Management & reproduction

Reproductive rate varies widely among livestock species. Nonetheless, efficient reproduction is critical to profitability in all livestock industries. Nutrition and genetics are the key drivers of efficient reproduction. However, there are many other facets of management such as, behaviour, use of technology and housing that must also be taken into consideration if farm enterprises are to raise their reproductive rate.

The Department of Primary Industries and Regional Development conducts research, development and extension activities in collaboration with industry partners to improve the productivity of the main livestock species. The objective is to support the economic development of the state by improving the profitability of Western Australian farm enterprises.

Articles

  • A grower suvey and benefit cost analysis on the State Barrier Fence has demonstrated the positive impact the fence is having on wild dog management.

  • The Biosecurity and Agriculture Management Act 2007 (BAM Act) provides the authority for regulations to be made for the erection and maintenance of barrier fences as a means of controlling

  • This webpage outlines the market impacts of a Johne’s disease (JD) diagnosis, biosecurity practices to reduce the likelihood of JD in sheep occurring on your property, the SheepMAP program, and opt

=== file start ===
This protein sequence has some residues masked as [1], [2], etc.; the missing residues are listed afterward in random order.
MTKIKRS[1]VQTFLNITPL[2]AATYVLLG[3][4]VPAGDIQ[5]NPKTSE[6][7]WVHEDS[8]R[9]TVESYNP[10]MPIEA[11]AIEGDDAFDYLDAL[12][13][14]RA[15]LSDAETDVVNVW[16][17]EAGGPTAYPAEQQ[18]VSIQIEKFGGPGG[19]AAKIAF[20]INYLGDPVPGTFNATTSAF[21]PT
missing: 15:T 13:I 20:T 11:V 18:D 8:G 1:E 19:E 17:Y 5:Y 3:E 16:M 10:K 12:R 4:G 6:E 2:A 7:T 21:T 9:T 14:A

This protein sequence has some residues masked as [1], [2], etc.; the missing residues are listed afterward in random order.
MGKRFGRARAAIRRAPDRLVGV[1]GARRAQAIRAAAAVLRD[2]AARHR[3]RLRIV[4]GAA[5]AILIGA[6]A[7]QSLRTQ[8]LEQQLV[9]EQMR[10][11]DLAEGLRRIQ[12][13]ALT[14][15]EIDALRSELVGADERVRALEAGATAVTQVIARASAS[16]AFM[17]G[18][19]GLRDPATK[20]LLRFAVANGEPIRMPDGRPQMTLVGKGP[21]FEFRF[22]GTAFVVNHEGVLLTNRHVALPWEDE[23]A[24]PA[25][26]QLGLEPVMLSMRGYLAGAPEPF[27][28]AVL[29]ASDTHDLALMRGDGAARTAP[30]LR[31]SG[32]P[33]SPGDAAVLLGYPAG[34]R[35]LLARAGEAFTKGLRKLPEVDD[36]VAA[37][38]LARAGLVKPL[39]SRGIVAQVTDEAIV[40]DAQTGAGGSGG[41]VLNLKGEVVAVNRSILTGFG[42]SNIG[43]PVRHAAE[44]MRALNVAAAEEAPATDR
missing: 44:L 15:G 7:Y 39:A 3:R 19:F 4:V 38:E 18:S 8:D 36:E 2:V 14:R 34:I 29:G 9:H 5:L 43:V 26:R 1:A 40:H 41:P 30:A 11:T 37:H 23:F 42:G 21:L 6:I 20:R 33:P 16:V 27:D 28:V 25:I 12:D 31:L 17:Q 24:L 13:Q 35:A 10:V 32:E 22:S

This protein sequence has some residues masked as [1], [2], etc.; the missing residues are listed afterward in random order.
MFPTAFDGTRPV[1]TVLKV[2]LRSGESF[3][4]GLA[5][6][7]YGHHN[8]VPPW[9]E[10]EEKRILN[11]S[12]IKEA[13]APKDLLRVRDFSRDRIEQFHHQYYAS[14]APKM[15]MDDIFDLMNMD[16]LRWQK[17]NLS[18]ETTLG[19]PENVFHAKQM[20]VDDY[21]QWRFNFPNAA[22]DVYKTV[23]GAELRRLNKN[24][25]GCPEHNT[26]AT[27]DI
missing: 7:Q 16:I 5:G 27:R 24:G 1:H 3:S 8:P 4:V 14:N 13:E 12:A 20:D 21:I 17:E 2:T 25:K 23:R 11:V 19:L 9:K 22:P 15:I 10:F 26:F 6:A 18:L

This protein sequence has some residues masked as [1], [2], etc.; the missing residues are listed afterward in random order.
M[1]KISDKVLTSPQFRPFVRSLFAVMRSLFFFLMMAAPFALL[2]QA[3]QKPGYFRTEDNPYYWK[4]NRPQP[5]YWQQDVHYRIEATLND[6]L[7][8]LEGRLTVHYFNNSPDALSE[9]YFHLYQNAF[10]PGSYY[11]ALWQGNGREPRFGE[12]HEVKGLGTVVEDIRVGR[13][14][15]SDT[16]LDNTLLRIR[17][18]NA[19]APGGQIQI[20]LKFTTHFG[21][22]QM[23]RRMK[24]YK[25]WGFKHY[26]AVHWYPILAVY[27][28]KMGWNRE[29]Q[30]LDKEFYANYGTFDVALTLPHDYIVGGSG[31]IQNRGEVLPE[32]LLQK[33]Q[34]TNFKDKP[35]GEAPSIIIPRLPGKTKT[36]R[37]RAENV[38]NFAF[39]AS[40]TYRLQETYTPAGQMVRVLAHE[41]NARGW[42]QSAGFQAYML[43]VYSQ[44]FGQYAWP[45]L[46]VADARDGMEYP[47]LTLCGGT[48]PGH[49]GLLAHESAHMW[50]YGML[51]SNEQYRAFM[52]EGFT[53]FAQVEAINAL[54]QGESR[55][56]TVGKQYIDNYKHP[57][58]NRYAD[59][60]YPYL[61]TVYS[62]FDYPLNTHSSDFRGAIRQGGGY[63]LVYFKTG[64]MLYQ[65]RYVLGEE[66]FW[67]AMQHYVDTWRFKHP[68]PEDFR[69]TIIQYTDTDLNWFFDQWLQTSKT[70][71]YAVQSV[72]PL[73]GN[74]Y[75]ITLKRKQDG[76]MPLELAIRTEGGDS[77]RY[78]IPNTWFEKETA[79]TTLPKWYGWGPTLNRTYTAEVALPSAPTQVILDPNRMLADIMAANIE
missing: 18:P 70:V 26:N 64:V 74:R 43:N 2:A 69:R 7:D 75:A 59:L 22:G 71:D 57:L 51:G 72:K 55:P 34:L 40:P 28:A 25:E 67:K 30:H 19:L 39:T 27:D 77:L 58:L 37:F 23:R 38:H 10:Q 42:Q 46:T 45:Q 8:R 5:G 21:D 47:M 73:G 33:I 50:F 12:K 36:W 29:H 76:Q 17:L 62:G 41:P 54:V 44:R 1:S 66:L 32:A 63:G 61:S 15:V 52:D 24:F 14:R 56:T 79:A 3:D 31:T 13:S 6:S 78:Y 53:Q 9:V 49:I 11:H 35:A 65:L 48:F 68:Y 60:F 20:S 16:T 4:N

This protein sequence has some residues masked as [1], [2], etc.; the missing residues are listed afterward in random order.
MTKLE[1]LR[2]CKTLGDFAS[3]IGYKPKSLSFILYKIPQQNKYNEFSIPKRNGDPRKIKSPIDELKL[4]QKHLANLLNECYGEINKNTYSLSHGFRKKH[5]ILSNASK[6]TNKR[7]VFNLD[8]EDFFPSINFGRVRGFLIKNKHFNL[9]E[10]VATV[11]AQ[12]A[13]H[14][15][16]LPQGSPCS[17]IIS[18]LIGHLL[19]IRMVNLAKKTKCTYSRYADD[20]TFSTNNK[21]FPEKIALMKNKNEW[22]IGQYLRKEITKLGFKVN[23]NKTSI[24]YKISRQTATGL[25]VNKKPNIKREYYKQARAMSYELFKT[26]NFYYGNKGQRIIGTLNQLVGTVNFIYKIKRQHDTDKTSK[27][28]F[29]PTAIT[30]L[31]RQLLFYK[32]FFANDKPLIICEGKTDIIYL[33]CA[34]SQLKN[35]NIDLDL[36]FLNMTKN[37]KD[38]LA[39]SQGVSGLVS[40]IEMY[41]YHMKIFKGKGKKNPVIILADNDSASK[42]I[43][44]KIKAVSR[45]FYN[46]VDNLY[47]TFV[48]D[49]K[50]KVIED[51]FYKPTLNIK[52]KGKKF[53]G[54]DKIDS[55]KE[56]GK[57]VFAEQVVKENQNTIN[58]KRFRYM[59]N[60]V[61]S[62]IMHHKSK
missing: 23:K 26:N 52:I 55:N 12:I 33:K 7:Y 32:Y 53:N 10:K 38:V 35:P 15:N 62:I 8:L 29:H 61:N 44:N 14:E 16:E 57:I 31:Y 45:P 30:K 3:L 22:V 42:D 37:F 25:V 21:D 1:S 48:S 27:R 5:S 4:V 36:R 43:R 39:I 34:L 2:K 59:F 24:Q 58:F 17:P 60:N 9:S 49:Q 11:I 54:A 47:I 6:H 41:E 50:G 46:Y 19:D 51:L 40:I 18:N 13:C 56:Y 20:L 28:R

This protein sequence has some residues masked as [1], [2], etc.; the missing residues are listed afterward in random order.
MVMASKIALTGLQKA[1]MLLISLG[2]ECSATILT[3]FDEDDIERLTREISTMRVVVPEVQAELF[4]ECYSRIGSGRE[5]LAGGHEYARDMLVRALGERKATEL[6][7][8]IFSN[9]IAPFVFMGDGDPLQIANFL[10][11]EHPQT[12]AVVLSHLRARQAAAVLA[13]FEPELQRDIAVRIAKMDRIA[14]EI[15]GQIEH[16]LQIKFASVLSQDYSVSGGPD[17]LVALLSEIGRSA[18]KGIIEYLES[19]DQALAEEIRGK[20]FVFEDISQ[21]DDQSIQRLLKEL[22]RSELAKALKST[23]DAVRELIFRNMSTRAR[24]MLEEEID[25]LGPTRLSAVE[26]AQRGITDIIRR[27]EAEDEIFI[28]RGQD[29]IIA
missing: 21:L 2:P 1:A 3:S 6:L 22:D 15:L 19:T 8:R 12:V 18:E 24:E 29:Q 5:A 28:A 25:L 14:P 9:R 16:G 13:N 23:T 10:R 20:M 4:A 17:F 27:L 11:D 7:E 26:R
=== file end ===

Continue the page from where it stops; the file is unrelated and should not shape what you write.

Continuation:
• Pregnancy toxaemia and hypocalcaemia affect lambing ewe flocks and have similar signs but different causes.

  • Mastitis is the term for a bacterial infection of the udder. It is most common in ewes raising multiple lambs or with high milk production.

  • Ovine campylobacteriosis is an infectious disease of breeding ewes causing abortion in late pregnancy. It is caused by the bacteria Campylobacter fetus ssp. fetus.

  • Pulpy kidney (enterotoxaemia) is a disease of sheep, goats and cattle.

  • Photosensitisation is inflammation of the skin, and occasionally the conjunctiva and cornea of the eye.

  • Arthritis means inflammation in one or more joints. In sheep, it is usually the result of bacterial infection.